I have several things to add then in regards to your argument regarding the slippery slope concept, first of all neither of you gave me an answer as to where it should stop. Because in hearing many on the gay rights side the argument is that polygamy is wrong. So how does that moral barrier get established when you are affronted by others that express their moral values? And yes i do believe it will lead to other practices, especially in the current political atmosphere. Secondly you asked how does it affect me if you live the way you do? It very much affects my children when they shove the educational bullshit books down my kindegartners throat such as "Peter has two dads" etc. You talk about pushback. This is why I push back. My children should not have to be taught that your lifestyles are acceptable, correct or moral under any circumstance, unless I deem it a necessity. So your own agenda has been the reason i have pushed back. Don't lecture the people who are actually trying to raise families about rights. And to put it in your own words being gay "is freely chosen and freely abandoned by human beings (unlike, say, race or sex). And as such it has no rights. And as such those who accept its tenets (practices) can expect to reap the scorn that the creed sometimes underwrites, endorses, propagates, and provokes." Very well said. And last I haven't understood why consenting adults have to have the states approval. Civil Unions are sanctioned all over the country heterosexual and homosexual. And had not the state stepped in, in the first place in the 1890's...I wonder where we'd be now. A few stats i found interesting of those that voted for 8 only 4% of them were mormons. This link also better says what i think. http://ultramicah.blogspot.com/2008/11/rights-vs-semantics.html but don't cry about push back, because this is all about push back!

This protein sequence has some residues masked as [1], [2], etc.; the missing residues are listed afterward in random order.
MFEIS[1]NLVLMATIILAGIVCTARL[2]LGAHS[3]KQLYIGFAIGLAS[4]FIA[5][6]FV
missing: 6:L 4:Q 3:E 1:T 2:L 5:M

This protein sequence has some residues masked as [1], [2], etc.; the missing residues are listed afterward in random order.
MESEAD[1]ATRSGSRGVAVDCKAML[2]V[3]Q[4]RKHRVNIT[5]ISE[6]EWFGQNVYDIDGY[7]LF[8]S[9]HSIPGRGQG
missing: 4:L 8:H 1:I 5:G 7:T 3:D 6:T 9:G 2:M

Zennalathas said...